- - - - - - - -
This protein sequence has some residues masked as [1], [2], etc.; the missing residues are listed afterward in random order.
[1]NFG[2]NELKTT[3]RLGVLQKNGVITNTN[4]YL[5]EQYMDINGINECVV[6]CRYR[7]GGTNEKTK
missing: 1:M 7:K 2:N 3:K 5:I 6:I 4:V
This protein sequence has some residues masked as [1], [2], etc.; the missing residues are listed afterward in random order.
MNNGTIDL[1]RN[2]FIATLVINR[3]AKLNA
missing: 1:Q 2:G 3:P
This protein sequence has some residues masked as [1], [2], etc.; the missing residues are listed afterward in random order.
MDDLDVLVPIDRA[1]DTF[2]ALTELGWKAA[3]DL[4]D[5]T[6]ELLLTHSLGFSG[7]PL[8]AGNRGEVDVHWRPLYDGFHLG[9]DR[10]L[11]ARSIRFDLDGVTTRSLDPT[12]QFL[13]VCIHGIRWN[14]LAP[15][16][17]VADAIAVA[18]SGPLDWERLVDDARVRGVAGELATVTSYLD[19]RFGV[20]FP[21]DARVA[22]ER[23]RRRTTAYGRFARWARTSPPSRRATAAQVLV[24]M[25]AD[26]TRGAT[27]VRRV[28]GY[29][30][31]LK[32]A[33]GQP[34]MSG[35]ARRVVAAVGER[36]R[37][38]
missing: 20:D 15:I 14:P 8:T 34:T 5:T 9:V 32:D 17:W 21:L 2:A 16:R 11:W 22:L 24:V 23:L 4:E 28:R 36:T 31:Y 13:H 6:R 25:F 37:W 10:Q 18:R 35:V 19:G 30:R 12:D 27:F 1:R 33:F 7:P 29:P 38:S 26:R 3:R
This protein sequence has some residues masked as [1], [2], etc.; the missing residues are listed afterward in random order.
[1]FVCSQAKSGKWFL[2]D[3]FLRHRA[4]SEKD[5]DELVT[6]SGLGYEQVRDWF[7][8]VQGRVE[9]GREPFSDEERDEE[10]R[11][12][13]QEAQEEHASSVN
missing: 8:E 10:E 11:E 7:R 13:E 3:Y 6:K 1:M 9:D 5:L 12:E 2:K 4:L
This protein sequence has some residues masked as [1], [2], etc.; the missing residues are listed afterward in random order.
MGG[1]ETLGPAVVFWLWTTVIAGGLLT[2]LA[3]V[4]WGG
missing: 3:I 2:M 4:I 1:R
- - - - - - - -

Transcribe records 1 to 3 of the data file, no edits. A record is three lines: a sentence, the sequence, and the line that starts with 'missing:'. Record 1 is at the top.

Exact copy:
This protein sequence has some residues masked as [1], [2], etc.; the missing residues are listed afterward in random order.
[1]NFG[2]NELKTT[3]RLGVLQKNGVITNTN[4]YL[5]EQYMDINGINECVV[6]CRYR[7]GGTNEKTK
missing: 1:M 7:K 2:N 3:K 5:I 6:I 4:V
This protein sequence has some residues masked as [1], [2], etc.; the missing residues are listed afterward in random order.
MNNGTIDL[1]RN[2]FIATLVINR[3]AKLNA
missing: 1:Q 2:G 3:P
This protein sequence has some residues masked as [1], [2], etc.; the missing residues are listed afterward in random order.
MDDLDVLVPIDRA[1]DTF[2]ALTELGWKAA[3]DL[4]D[5]T[6]ELLLTHSLGFSG[7]PL[8]AGNRGEVDVHWRPLYDGFHLG[9]DR[10]L[11]ARSIRFDLDGVTTRSLDPT[12]QFL[13]VCIHGIRWN[14]LAP[15][16][17]VADAIAVA[18]SGPLDWERLVDDARVRGVAGELATVTSYLD[19]RFGV[20]FP[21]DARVA[22]ER[23]RRRTTAYGRFARWARTSPPSRRATAAQVLV[24]M[25]AD[26]TRGAT[27]VRRV[28]GY[29][30][31]LK[32]A[33]GQP[34]MSG[35]ARRVVAAVGER[36]R[37][38]
missing: 20:D 15:I 14:P 8:T 34:T 5:T 9:V 32:D 17:W 21:L 2:A 16:R 11:W 22:L 24:V 23:L 4:E 28:R 36:T 31:Y 13:H 6:R 25:F 37:W 10:Q 18:R 35:V 19:G 30:R 12:D 27:F 1:R 33:F 7:P 29:P 38:S 26:R 3:R